Today I have what is sure to be a fun brew, and seemingly the last new beer to involve Fritz Maytag before the sale of his landmark brewery Anchor Brewing (more about that here). I haven’t participated in The Session for quite some time but after looking at this weeks I realized I have the perfect brew for this months topic: Collaborations. I love collaborative brews for many reasons. In fact I think they are an example of the life blood of the Craft Beer industry. With out cooperation, sharing and support of one another many Craft Breweries would not be where they are today. Not only is it more fun to work with others when brewing but there is also a ton to learn from one another. From techniques to preferences not to mention local traditions and ideas. In honor of collaboration I will be consuming Sierra Nevada’s 30th Anniversary brew which is a collaboration between their brewer Ken Grossman and Anchor Brewing’s Fritz Maytag. I bought this bottle ofÂ Fritz & Ken at The Four Firkins, another at Chicago Lake Liquors and even saw a few still on the shelves of Princeton’s Liquors when I was there earlier today. According to the bottle they decided to brew this Imperial Stout in honor of the Dark Ales and Stouts that seduced them in their early years. Lets see how it goes. Gently poured from a cleanly labeled, caged and corked 750ml bottle over four fingers of creamy tight chocolate colored head are quickly produced. Bubbles slowly open up and even more slowly dissipate. I poured my glass more than five minutes ago and there is still half a finger of reasonably tight head that has yet to settle. A good deal of lacing is present and likely won’t be going anywhere soon. Color is a very opaque dark black that lightens slightly when brought to light. Smells of roasted malts, smoke, chocolate, coffee, gentle malt bitterness and some notable alcohol. Flavor is massively smoky with enjoyable coffee and roasted esters and some residual sweetness to help create some sort of a balance. As it warms the smoky flavors loosen up quite a bit allowing the variety of dark malt esters to shine. Chocolate esters are highlighted exceptionally along with gentle coffee, smooth bitterness and an enjoyable amount of residual sweetness. Pitted fruit esters exist but are incredibly subtle. Body is on the heavy side, but not overly considering the style. Mouthfeel is very smooth and silky despite its massively rich malt profile. At 9.5% ABV this is definitely a sipper but not overly offensive with more than enough dark malt esters to hide the alcohol easily. Over all quite good but not anything particularly unique. If you enjoy Imperial Stouts that are nicely roasted and to style you should certainly enjoy this brew. I will definitely be aging my 2nd bottle to see what it has to offer in a year or two. Give it a shot and ride your bike.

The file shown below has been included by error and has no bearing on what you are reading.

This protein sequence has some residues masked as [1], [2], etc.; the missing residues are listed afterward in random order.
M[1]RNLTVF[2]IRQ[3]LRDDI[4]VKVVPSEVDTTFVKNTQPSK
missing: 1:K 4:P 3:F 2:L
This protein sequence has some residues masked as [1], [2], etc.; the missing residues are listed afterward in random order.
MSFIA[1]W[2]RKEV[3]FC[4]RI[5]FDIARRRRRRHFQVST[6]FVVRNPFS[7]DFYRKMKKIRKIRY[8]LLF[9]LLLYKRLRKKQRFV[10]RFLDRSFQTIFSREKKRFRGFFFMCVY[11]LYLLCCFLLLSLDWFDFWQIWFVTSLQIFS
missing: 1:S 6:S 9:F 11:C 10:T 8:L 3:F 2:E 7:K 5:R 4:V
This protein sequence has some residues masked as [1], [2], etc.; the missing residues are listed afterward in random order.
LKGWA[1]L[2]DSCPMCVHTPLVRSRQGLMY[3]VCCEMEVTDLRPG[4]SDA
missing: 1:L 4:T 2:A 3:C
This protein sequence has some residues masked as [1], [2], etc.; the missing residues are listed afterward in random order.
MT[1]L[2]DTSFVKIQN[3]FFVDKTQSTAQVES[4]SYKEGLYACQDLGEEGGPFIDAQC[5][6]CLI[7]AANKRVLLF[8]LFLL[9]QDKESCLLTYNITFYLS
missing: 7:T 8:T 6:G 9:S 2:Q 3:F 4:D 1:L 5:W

February 20th, 2009 beckel